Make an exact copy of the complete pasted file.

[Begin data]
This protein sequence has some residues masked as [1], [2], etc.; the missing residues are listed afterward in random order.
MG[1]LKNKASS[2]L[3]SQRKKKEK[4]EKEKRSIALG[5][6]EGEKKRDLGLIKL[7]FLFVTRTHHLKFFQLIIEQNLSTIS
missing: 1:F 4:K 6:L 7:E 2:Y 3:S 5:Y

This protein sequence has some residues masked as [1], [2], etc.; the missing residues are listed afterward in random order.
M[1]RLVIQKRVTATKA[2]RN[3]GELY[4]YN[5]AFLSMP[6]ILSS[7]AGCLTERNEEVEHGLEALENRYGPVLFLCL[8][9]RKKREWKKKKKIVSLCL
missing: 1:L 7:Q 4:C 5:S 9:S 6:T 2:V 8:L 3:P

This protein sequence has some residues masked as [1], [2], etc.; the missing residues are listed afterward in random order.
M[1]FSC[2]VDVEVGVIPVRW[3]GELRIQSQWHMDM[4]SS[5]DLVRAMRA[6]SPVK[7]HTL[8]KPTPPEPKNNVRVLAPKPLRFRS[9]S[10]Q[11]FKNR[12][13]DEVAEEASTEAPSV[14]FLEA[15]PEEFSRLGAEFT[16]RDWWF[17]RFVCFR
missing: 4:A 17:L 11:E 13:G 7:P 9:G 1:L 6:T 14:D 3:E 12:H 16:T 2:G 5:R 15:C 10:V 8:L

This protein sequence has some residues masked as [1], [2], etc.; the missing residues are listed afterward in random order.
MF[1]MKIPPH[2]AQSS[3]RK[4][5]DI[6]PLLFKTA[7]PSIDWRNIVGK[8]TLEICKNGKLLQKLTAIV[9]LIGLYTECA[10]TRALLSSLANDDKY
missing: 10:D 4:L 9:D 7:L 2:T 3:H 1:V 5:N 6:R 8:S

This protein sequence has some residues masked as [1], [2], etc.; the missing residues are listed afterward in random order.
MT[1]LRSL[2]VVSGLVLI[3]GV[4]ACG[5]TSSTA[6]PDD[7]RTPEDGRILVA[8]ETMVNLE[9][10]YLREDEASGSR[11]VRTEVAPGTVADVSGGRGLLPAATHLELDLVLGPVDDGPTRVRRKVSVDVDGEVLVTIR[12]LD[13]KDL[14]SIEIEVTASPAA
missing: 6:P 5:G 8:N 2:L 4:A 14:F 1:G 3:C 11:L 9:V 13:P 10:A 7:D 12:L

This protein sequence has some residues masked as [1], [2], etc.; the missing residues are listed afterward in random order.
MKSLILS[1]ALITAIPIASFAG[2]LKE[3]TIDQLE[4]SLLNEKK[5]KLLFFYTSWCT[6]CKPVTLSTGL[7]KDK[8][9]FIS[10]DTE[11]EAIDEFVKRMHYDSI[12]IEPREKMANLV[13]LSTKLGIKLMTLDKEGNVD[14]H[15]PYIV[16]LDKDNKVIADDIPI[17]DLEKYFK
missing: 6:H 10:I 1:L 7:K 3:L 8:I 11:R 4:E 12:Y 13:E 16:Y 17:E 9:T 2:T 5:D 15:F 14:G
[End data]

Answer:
This protein sequence has some residues masked as [1], [2], etc.; the missing residues are listed afterward in random order.
MG[1]LKNKASS[2]L[3]SQRKKKEK[4]EKEKRSIALG[5][6]EGEKKRDLGLIKL[7]FLFVTRTHHLKFFQLIIEQNLSTIS
missing: 1:F 4:K 6:L 7:E 2:Y 3:S 5:Y

This protein sequence has some residues masked as [1], [2], etc.; the missing residues are listed afterward in random order.
M[1]RLVIQKRVTATKA[2]RN[3]GELY[4]YN[5]AFLSMP[6]ILSS[7]AGCLTERNEEVEHGLEALENRYGPVLFLCL[8][9]RKKREWKKKKKIVSLCL
missing: 1:L 7:Q 4:C 5:S 9:S 6:T 2:V 8:L 3:P

This protein sequence has some residues masked as [1], [2], etc.; the missing residues are listed afterward in random order.
M[1]FSC[2]VDVEVGVIPVRW[3]GELRIQSQWHMDM[4]SS[5]DLVRAMRA[6]SPVK[7]HTL[8]KPTPPEPKNNVRVLAPKPLRFRS[9]S[10]Q[11]FKNR[12][13]DEVAEEASTEAPSV[14]FLEA[15]PEEFSRLGAEFT[16]RDWWF[17]RFVCFR
missing: 4:A 17:L 11:E 13:G 7:P 9:G 1:L 6:T 14:D 3:E 12:H 16:T 2:G 5:R 15:C 10:V 8:L

This protein sequence has some residues masked as [1], [2], etc.; the missing residues are listed afterward in random order.
MF[1]MKIPPH[2]AQSS[3]RK[4][5]DI[6]PLLFKTA[7]PSIDWRNIVGK[8]TLEICKNGKLLQKLTAIV[9]LIGLYTECA[10]TRALLSSLANDDKY
missing: 10:D 4:L 9:D 7:L 2:T 3:H 1:V 5:N 6:R 8:S

This protein sequence has some residues masked as [1], [2], etc.; the missing residues are listed afterward in random order.
MT[1]LRSL[2]VVSGLVLI[3]GV[4]ACG[5]TSSTA[6]PDD[7]RTPEDGRILVA[8]ETMVNLE[9][10]YLREDEASGSR[11]VRTEVAPGTVADVSGGRGLLPAATHLELDLVLGPVDDGPTRVRRKVSVDVDGEVLVTIR[12]LD[13]KDL[14]SIEIEVTASPAA
missing: 6:P 5:G 8:N 2:L 4:A 14:F 1:G 3:C 11:L 9:V 13:P 10:A 7:D 12:L

This protein sequence has some residues masked as [1], [2], etc.; the missing residues are listed afterward in random order.
MKSLILS[1]ALITAIPIASFAG[2]LKE[3]TIDQLE[4]SLLNEKK[5]KLLFFYTSWCT[6]CKPVTLSTGL[7]KDK[8][9]FIS[10]DTE[11]EAIDEFVKRMHYDSI[12]IEPREKMANLV[13]LSTKLGIKLMTLDKEGNVD[14]H[15]PYIV[16]LDKDNKVIADDIPI[17]DLEKYFK
missing: 6:H 10:I 1:L 7:K 3:L 8:I 11:R 4:E 12:Y 13:E 16:Y 17:E 9:T 2:T 5:D 15:F 14:G